Perhaps you can find a different ballet group that meets on a different night?

  13. That is a very interesting question, double standards aren’t really good to throw into society as it can down right lead to hypocracy, let’s face it that’s the real reason for this discussion. The way I see it is that although most kids do have fun playing sports, we have to keep in mind that in school it’s also part of phys-ed right? Well there you go, it’s necessary exercise, I do believe God intended for us to keep ourselves healthy while at the same time keeping vigilance in our religious duties toward him. If there is a game going on maybe parents can organize that it be held after services instead of before or during.

    1. How does needing exercise or being healthy have anything to do with sports on Sunday? Even athletes take a day or two off from their routines to let their bodies rest. If one is exercising throughout the week (through sports or otherwise), I don’t see the necessity of doing it on Sunday, too.

  14. Sunday sports for me raises an even bigger question: Why does the LDS Church declare Sunday to be the Sabbath? The Sabbath was always Saturday for the Jews, who, afterall, started the recognition of the Sabbath. Only the bogus Catholic Church changed the Sabbath from Saturday to Sunday. I don’t question the true church nature of LDS, but why do we follow the Pope on this one rather than the Jews who still regard Saturday as the Sabbath because, well, it is.

  15. During the early days of the Christian church, there were two Sabbaths: the traditional Jewish Sabbath (Fri sunset to Sat sunset) and Sunday (or the Lord’s Day), commemorating Christ’s resurrection (see Acts 20:7). Over time, Christians gave more prominence to the Sunday Sabbath and eventually dropped the Jewish one altogether.

  16. to #18, Acts 20:7 says that they were gathered to break bread, it doesn’t say to keep Sunday holy.
    Second, why do people call it the Jewish sabbath? Adam and Eve weren’t Jewish. If we say the 7th day Sabbath (which is the 4th commandment) was for the Israelis, then the whole ten commandments were for them. Why all the Bible authors refer to the 7th say as the Sabbath and the 1st day as just 1st day? Even the Apostle Luke who was a gentile referred to the 7th day as the Sabbath even after Jesus death. Do not let any one deceive you, read the Bible on your own. Let God teach you the truth and not your church leaders.

  17. Seriously we are going to question the sanctity of the Sabbath here? I believe we all know whether we are keeping the Sabbath day holy or not. Just because we do or do not live by it doesn’t change how we keep it Holy. Should we participate in Sports on Sunday is for each of you to decide. If my opinion were asked I would say no, if you asked the leaders of the LDS church the answer would be no. Do we deamonize people who do participate in sports on Sunday again no.

    Also what difference does it make which calendar day we have it. What if Sunday is actually Saturday and the Gregorian calendar which was introduced in 1582 was wrong on which day was actually Saturday. It is a day people, make it Thursday for all it matters, just honor it and you will be following God.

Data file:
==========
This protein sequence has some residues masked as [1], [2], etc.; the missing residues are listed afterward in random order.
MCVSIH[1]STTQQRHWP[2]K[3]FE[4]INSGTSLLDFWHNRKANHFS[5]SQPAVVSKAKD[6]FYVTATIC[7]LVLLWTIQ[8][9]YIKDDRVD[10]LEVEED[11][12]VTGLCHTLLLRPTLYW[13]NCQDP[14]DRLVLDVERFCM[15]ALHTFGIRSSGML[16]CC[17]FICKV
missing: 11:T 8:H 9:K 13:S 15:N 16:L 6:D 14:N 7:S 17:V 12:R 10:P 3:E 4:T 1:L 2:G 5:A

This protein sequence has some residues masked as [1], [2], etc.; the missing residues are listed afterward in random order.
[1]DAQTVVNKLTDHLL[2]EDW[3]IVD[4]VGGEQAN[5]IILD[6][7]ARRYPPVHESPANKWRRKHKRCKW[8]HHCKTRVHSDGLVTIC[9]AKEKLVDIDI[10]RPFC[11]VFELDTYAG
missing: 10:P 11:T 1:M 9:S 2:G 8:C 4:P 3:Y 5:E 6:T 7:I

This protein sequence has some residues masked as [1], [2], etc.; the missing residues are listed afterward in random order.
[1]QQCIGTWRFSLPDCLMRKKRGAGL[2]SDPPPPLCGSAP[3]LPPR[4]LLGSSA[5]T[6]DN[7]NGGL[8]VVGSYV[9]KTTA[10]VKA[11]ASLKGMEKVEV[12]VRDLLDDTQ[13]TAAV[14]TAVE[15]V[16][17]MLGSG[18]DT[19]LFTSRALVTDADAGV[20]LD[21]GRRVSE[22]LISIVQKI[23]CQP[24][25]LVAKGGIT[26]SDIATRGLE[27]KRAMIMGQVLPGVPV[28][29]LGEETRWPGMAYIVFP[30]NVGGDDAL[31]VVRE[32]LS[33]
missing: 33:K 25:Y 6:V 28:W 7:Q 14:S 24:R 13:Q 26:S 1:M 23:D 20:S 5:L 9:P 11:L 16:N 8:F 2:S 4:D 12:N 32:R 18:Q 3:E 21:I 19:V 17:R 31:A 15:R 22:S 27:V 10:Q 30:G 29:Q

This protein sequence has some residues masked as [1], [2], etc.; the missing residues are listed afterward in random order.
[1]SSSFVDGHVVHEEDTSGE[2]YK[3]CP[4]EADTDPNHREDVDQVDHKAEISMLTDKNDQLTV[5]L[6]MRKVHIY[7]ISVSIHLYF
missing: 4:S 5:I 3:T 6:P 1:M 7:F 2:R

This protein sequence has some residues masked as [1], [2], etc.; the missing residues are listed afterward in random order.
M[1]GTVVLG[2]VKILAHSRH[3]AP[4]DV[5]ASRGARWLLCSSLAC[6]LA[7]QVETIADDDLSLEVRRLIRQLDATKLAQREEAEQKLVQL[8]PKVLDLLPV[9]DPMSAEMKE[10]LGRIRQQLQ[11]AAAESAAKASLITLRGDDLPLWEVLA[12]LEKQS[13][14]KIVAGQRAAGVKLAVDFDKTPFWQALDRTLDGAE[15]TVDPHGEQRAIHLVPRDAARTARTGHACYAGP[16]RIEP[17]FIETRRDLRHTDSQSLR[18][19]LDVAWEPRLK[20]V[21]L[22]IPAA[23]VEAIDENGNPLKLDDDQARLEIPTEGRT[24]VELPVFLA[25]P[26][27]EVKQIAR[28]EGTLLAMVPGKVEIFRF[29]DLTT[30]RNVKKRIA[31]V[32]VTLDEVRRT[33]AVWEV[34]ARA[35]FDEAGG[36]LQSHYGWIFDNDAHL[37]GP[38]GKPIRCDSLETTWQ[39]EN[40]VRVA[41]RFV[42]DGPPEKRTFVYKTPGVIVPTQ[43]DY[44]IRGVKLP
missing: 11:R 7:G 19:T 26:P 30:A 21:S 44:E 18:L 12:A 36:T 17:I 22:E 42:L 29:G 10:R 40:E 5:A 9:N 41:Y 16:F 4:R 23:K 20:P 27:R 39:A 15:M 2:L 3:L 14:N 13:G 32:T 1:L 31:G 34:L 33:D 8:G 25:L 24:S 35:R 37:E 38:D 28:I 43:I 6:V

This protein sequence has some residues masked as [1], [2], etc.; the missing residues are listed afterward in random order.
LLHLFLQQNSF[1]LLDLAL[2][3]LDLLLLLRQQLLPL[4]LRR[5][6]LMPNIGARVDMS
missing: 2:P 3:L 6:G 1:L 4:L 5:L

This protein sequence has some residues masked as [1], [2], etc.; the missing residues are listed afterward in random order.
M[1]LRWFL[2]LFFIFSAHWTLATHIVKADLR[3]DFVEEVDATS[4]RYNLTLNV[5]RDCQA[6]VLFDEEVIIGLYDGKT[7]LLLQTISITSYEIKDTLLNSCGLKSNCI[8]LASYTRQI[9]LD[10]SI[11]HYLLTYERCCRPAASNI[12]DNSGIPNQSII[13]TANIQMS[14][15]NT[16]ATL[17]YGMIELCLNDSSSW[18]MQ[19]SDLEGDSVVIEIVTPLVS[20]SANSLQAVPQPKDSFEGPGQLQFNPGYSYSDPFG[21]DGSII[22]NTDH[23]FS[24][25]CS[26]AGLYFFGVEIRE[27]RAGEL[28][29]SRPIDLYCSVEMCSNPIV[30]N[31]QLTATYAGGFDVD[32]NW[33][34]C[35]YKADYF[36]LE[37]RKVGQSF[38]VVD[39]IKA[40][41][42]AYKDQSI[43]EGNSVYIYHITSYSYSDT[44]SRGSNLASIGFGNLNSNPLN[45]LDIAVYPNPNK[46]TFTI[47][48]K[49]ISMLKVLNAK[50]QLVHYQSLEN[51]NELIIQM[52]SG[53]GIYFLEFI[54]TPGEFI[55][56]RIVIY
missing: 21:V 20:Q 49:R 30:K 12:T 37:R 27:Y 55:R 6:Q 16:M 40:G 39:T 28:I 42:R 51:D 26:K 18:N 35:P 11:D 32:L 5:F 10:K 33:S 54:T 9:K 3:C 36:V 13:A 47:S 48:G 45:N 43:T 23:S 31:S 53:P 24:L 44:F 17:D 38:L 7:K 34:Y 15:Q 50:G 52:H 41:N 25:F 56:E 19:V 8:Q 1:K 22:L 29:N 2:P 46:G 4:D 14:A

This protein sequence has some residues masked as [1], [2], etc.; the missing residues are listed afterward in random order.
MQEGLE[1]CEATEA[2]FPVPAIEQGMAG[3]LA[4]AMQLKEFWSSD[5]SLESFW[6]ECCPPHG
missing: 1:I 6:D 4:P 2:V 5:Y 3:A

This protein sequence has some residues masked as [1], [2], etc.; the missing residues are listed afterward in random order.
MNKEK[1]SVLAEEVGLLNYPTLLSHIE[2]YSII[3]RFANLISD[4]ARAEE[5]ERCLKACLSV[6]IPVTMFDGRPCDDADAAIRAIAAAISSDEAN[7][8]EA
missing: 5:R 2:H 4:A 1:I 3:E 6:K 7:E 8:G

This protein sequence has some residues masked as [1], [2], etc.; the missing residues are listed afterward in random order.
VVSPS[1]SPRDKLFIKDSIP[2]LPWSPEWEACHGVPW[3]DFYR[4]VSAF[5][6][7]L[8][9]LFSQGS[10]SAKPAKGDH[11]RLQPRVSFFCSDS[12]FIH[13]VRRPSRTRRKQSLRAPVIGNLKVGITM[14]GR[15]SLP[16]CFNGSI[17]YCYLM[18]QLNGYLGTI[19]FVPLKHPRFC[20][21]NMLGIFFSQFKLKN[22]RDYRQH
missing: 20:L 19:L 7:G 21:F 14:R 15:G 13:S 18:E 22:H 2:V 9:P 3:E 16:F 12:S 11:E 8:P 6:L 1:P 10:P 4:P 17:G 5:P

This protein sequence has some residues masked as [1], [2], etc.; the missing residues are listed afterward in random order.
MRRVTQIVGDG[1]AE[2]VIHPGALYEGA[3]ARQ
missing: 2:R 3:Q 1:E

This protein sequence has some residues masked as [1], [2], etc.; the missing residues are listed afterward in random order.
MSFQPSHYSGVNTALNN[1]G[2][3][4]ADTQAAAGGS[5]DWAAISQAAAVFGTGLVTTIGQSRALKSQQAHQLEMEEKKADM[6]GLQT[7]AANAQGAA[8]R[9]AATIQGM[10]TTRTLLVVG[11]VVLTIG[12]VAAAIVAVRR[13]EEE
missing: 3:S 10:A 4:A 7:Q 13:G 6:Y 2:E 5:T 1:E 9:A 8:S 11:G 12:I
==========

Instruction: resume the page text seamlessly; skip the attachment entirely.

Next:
18. I played for the BYU rugby team. We’ve always been one of the best teams in the country (we won the national championship last year), but for years we were not allowed to compete due to the national championship game being played on Sunday. Eventually, the league changed to allow BYU to play. Of course, it won’t always happen like that, but I am proud of the team taking on a stand on their values.

  19. We are faced with this right now with our 16 year-old son. He plays soccer and he is really good. He is headed down the path to play on a college level and is being watched by numerous teams right now. We have strived through the years to avoid the Sun. play, but we have now hit the dreaded wall. He can join a club team that plays their league games on Sun. evenings and be seen and scouted by coaches all over the country, or he can not join a club team and possibly not reach his dream and goal of playing at that level. Let’s take it one step further: There are 3 schools that we know of that don’t play their games on Sun.: BYU, BYU Hawaii and a church school in Virginia. If he doesn’t get on one of these teams, does that mean that he gives up playing college ball all together? The question I am posing is to all of those LDS athletes that have been faced with this. I know that in the end it is really between the Lord and my son, but any advice would be nice. :)

    1. I know this conversation happened 5 years ago, but my son is now faced with the same choice. So I am curious what route you guys took?

  20. Thanks for stopping by, Katie. Sounds like you already know the answer. :) I am sure you will do the best you can as you try supporting your son in this grown-up decision of his.

  21. Hmmm, well no working on Sabbath Day although Catholics really doesn’t mind about it. There are Catholics who wouldn’t work but most does work.